” Life is what happens to you while you’re busy making other plans.” – John Lennon
This summer, I planned to take it a bit easier. I scheduled a few teaching engagements, intended to concentrate on the piano, and planned a trip to California to meet my new baby grandson. The rest of the time was going to be devoted to seeing friends, swimming and hiking, catching a lot of concerts in New York and in Northwest Connecticut and reading the ever-growing pile of books on my shelf.
Instead of following Plan A, life intervened. I landed up in the hospital to have surgery, thereby scrapping the piano lessons, the trip to San Francisco, the outdoor exercise and the concert-going. I also had to postpone all of my teaching engagements.
And yet, I managed to get through this episode with relative good cheer and happily am on the road to recovery. Here’s what helped me to cope with my challenges:
4. Social Support
All four of these strategies are equally applicable to anyone who sets out to make a plan and then finds that life throws you a curveball. In faat, that’s the hallmark of a music entrepreneur: how to get past challenges when the chips are down. All of these strategies are inspired by the research from positive psychology on happiness that Dr. Sonja Lyubomirsky described in her book, The How of Happiness, along with the research and resources from the Greater Good in Action website from the University of California, Berkeley.
Let’s take a closer look at how these happiness strategies can help you turn around your challenges and deal with life when your plans go awry.
I have previously extolled the merits of meditation and have posted a great info graphic on the Skeptic’s Guide to Meditation.
Studies confirm the many benefits of meditation:
Regular meditation improves physical health and cognitive function, reduces mental and physiological stress, boosts positive moods, improves self-esteem and feelings of control, and gives rise to greater empathy and creativity, lower anxiety and depression and deeper spirituality. And not surprisingly, Dr. Lyobomirsky’s research shows that meditation can enhance long-term happiness.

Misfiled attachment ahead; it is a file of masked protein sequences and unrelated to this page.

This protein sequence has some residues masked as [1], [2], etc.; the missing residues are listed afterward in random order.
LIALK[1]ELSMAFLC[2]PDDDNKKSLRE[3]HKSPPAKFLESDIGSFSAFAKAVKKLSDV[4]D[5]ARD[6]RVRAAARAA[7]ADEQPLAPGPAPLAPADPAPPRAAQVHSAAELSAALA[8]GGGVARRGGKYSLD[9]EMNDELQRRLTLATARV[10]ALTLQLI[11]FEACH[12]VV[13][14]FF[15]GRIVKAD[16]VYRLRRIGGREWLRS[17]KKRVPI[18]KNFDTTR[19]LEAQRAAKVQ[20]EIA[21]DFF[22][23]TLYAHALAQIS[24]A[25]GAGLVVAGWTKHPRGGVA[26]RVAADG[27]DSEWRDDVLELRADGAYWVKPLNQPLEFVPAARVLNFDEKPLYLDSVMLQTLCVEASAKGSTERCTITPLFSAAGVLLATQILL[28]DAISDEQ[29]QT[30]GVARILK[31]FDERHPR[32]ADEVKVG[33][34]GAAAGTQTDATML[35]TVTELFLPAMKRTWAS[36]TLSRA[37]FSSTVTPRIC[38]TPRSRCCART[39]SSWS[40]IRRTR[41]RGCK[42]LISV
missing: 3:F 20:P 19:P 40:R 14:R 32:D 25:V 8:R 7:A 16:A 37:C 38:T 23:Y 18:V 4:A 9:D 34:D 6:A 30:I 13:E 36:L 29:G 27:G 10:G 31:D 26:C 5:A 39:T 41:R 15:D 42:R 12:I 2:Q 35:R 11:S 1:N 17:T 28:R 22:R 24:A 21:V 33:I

My own experience bore this out. I am fortunate to have begun meditating this winter and to have taken an 8-week mindfulness meditation class based on work of Dr. Jon Kabat-Zinn who started the Center for Mindfulness at the University of Massachusetts Medical School.
During my illness and recovery, I have been meditating every day. In those long days in the hospital, meditation helped me to pay attention to how I was feeling in the moment: no drama, no obsessing about the past, and no worrying about the future. Instead, I focused on my breathing and how I was feeling right there and then. When my mind wandered, I gently paid attention to my thoughts and then brought myself back to my breathing. Most of the time, I felt okay. Even when I was experiencing pain, meditation helped me to realize that the pain was not constant and that I could manage it just fine. Finally, meditation helped me to accept my situation. I was not able to change it so it was a lot easier to accept the reality.
The result? I was able to maintain a cheerful disposition most of the time. And when I felt down and scared, meditation helped me to accept my situation. Moreover, meditation also helped to clarify mu thinking so that I could ask good questions of my medical professionals in order to enhance my recovery.
So if you find yourself going through a tough patch, take a seat or lie down and start breathing slowly. Focus on your breath. If your mind wanders, notice what you are thinking and then return to your breath. If you can do this on a daily basis, you will be surprised at how much better you can cope with your challenges.
Another strategy that helped me was physical exercise. Even in the hospital, I was encouraged to walk as much as possible. Thanks to that great little health app on my iPhone, I was able to track my walking and racked up between 2 and 3 miles a day!